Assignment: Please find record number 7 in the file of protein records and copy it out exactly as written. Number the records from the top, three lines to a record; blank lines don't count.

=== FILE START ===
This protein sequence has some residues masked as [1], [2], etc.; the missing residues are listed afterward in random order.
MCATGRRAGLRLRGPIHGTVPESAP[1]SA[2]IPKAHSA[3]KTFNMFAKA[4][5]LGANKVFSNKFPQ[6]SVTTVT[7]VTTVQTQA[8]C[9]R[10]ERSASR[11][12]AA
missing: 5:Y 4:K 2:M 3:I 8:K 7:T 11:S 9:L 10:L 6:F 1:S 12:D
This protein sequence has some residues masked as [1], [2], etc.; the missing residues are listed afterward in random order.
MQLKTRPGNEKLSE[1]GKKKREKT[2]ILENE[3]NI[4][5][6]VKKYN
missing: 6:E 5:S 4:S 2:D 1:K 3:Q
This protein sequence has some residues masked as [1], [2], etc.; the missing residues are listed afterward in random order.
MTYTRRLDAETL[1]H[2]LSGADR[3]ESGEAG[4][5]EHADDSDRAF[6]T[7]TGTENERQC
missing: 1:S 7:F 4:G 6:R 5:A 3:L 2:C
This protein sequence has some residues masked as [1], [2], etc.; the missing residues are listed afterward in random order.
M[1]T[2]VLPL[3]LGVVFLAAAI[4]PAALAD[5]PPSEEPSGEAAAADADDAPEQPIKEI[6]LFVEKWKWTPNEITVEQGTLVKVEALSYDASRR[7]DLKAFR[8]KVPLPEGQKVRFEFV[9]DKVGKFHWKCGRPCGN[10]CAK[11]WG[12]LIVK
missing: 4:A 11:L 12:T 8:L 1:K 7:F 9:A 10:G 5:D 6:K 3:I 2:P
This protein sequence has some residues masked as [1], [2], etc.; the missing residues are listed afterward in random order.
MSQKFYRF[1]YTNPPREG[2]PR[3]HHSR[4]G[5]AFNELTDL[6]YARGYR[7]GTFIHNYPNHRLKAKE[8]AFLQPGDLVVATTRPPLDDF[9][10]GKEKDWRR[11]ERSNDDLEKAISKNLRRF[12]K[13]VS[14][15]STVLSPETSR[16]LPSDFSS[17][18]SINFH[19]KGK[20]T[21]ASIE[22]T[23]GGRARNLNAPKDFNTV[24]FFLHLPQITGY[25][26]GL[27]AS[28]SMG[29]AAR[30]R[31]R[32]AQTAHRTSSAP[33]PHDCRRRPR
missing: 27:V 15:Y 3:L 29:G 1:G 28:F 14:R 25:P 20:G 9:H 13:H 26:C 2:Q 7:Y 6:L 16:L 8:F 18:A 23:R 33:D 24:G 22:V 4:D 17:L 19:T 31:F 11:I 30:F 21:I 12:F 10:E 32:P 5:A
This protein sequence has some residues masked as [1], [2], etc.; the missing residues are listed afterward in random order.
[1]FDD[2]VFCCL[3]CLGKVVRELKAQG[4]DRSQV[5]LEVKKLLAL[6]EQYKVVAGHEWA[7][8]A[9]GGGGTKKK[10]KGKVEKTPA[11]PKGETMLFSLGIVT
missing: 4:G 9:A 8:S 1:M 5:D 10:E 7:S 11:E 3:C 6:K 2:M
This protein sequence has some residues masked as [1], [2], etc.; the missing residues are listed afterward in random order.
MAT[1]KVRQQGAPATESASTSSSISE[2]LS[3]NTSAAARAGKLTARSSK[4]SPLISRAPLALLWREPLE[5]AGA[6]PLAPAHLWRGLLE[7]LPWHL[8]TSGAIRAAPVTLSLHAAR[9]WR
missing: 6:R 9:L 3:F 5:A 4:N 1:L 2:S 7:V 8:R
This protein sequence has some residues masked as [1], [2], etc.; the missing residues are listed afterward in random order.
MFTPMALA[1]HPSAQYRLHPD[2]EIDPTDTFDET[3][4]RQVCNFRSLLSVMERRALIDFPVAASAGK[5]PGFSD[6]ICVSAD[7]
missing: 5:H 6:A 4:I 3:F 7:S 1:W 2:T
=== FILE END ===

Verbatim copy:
This protein sequence has some residues masked as [1], [2], etc.; the missing residues are listed afterward in random order.
MAT[1]KVRQQGAPATESASTSSSISE[2]LS[3]NTSAAARAGKLTARSSK[4]SPLISRAPLALLWREPLE[5]AGA[6]PLAPAHLWRGLLE[7]LPWHL[8]TSGAIRAAPVTLSLHAAR[9]WR
missing: 6:R 9:L 3:F 5:A 4:N 1:L 2:S 7:V 8:R